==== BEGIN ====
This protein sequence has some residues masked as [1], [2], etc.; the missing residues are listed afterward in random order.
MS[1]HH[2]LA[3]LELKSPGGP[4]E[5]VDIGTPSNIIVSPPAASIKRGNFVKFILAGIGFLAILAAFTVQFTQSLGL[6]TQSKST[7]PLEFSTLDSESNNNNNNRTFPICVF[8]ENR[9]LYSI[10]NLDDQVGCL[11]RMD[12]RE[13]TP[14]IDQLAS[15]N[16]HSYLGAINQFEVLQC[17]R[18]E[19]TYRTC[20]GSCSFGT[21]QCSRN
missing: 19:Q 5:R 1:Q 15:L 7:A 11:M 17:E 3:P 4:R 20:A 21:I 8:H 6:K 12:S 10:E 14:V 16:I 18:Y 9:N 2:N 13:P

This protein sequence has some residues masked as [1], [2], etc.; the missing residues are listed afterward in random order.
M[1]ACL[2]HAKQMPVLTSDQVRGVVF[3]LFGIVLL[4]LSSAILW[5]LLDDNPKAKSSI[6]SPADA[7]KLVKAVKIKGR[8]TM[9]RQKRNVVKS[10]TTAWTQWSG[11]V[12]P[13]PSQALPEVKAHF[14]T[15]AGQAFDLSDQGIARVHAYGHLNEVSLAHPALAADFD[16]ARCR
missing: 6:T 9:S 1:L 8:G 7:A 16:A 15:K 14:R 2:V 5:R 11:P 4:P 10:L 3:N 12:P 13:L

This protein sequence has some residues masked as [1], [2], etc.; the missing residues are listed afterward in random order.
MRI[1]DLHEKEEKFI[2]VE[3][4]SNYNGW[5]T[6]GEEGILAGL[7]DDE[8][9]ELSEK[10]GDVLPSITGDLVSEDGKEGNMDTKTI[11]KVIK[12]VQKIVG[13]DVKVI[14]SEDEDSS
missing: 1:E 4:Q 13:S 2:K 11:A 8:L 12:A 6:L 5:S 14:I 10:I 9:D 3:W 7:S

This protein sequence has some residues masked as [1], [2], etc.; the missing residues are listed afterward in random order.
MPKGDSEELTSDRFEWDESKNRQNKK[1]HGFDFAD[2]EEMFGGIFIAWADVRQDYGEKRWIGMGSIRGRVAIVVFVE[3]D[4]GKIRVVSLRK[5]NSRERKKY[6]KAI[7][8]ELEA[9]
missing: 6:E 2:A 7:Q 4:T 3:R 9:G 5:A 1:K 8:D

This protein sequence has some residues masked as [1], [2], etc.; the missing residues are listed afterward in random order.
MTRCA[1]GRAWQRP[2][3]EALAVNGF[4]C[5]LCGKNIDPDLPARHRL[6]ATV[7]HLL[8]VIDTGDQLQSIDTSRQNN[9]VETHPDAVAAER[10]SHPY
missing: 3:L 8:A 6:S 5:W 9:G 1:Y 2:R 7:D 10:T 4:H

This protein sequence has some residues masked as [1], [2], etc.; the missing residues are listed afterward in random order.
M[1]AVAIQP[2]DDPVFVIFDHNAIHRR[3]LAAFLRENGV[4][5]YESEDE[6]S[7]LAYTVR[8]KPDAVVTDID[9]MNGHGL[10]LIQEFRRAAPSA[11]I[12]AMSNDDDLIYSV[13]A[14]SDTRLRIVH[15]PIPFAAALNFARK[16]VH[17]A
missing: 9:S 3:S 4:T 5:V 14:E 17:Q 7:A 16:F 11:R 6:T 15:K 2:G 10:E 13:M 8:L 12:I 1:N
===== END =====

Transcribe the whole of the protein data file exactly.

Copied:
This protein sequence has some residues masked as [1], [2], etc.; the missing residues are listed afterward in random order.
MS[1]HH[2]LA[3]LELKSPGGP[4]E[5]VDIGTPSNIIVSPPAASIKRGNFVKFILAGIGFLAILAAFTVQFTQSLGL[6]TQSKST[7]PLEFSTLDSESNNNNNNRTFPICVF[8]ENR[9]LYSI[10]NLDDQVGCL[11]RMD[12]RE[13]TP[14]IDQLAS[15]N[16]HSYLGAINQFEVLQC[17]R[18]E[19]TYRTC[20]GSCSFGT[21]QCSRN
missing: 19:Q 5:R 1:Q 15:L 7:A 11:M 17:E 3:P 4:R 20:A 21:I 8:H 6:K 12:S 10:E 14:V 16:I 18:Y 9:N 2:N 13:P

This protein sequence has some residues masked as [1], [2], etc.; the missing residues are listed afterward in random order.
M[1]ACL[2]HAKQMPVLTSDQVRGVVF[3]LFGIVLL[4]LSSAILW[5]LLDDNPKAKSSI[6]SPADA[7]KLVKAVKIKGR[8]TM[9]RQKRNVVKS[10]TTAWTQWSG[11]V[12]P[13]PSQALPEVKAHF[14]T[15]AGQAFDLSDQGIARVHAYGHLNEVSLAHPALAADFD[16]ARCR
missing: 6:T 9:S 1:L 8:G 7:A 16:A 15:K 14:R 2:V 5:R 11:P 4:P 10:L 3:N 12:P 13:L

This protein sequence has some residues masked as [1], [2], etc.; the missing residues are listed afterward in random order.
MRI[1]DLHEKEEKFI[2]VE[3][4]SNYNGW[5]T[6]GEEGILAGL[7]DDE[8][9]ELSEK[10]GDVLPSITGDLVSEDGKEGNMDTKTI[11]KVIK[12]VQKIVG[13]DVKVI[14]SEDEDSS
missing: 1:E 4:Q 13:S 2:K 11:A 8:L 12:A 6:L 5:S 14:I 10:I 9:D 3:W 7:S

This protein sequence has some residues masked as [1], [2], etc.; the missing residues are listed afterward in random order.
MPKGDSEELTSDRFEWDESKNRQNKK[1]HGFDFAD[2]EEMFGGIFIAWADVRQDYGEKRWIGMGSIRGRVAIVVFVE[3]D[4]GKIRVVSLRK[5]NSRERKKY[6]KAI[7][8]ELEA[9]
missing: 6:E 2:A 7:Q 4:T 3:R 9:G 5:A 1:K 8:D

This protein sequence has some residues masked as [1], [2], etc.; the missing residues are listed afterward in random order.
MTRCA[1]GRAWQRP[2][3]EALAVNGF[4]C[5]LCGKNIDPDLPARHRL[6]ATV[7]HLL[8]VIDTGDQLQSIDTSRQNN[9]VETHPDAVAAER[10]SHPY
missing: 3:L 8:A 6:S 5:W 9:G 1:Y 2:R 7:D 10:T 4:H

This protein sequence has some residues masked as [1], [2], etc.; the missing residues are listed afterward in random order.
M[1]AVAIQP[2]DDPVFVIFDHNAIHRR[3]LAAFLRENGV[4][5]YESEDE[6]S[7]LAYTVR[8]KPDAVVTDID[9]MNGHGL[10]LIQEFRRAAPSA[11]I[12]AMSNDDDLIYSV[13]A[14]SDTRLRIVH[15]PIPFAAALNFARK[16]VH[17]A
missing: 9:S 3:S 4:T 5:V 14:E 17:Q 7:A 16:F 11:R 6:T 15:K 2:G 10:E 13:M 8:L 12:I 1:N